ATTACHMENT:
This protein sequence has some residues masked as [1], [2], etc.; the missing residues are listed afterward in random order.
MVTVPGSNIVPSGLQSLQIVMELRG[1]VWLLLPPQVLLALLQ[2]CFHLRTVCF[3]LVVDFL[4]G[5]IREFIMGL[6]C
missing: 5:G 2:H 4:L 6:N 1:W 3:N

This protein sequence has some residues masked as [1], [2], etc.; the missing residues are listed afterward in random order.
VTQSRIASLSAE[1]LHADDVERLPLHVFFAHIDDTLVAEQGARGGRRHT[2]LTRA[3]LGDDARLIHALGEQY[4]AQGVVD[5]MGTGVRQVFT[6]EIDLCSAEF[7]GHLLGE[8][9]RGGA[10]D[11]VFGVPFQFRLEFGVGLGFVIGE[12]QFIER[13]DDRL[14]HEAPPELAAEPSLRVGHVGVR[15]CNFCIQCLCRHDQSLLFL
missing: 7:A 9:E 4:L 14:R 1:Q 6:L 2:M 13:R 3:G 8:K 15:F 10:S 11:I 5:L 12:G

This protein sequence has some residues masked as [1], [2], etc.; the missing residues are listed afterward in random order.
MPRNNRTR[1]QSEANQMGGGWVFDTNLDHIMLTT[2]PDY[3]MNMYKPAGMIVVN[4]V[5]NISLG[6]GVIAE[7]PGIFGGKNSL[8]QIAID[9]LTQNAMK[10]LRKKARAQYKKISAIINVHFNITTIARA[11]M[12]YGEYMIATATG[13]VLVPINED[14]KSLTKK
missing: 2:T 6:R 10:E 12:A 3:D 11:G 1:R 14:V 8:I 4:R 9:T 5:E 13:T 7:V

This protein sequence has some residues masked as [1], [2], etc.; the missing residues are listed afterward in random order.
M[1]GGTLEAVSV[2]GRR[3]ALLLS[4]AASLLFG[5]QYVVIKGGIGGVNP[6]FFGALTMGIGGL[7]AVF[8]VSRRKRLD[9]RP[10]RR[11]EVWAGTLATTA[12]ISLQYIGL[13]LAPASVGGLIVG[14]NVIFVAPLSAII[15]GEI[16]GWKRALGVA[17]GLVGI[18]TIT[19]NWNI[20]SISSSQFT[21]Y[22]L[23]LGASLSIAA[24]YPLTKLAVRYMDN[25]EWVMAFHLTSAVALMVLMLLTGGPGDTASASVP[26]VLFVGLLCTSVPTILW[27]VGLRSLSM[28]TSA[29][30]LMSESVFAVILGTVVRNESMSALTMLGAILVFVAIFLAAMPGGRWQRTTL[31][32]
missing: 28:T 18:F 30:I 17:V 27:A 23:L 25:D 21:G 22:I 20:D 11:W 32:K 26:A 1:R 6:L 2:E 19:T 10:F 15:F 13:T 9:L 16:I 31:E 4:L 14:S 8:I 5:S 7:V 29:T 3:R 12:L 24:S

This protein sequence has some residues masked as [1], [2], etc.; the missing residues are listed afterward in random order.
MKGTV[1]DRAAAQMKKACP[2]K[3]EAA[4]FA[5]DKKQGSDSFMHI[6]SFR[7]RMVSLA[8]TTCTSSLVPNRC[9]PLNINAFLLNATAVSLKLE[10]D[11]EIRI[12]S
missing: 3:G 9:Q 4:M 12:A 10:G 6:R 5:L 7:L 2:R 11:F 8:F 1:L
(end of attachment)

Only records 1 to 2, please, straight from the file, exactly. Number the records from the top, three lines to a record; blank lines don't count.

This protein sequence has some residues masked as [1], [2], etc.; the missing residues are listed afterward in random order.
MVTVPGSNIVPSGLQSLQIVMELRG[1]VWLLLPPQVLLALLQ[2]CFHLRTVCF[3]LVVDFL[4]G[5]IREFIMGL[6]C
missing: 5:G 2:H 4:L 6:N 1:W 3:N

This protein sequence has some residues masked as [1], [2], etc.; the missing residues are listed afterward in random order.
VTQSRIASLSAE[1]LHADDVERLPLHVFFAHIDDTLVAEQGARGGRRHT[2]LTRA[3]LGDDARLIHALGEQY[4]AQGVVD[5]MGTGVRQVFT[6]EIDLCSAEF[7]GHLLGE[8][9]RGGA[10]D[11]VFGVPFQFRLEFGVGLGFVIGE[12]QFIER[13]DDRL[14]HEAPPELAAEPSLRVGHVGVR[15]CNFCIQCLCRHDQSLLFL
missing: 7:A 9:E 4:L 14:R 1:Q 6:L 2:M 13:R 3:G 8:K 15:F 10:S 11:I 5:L 12:G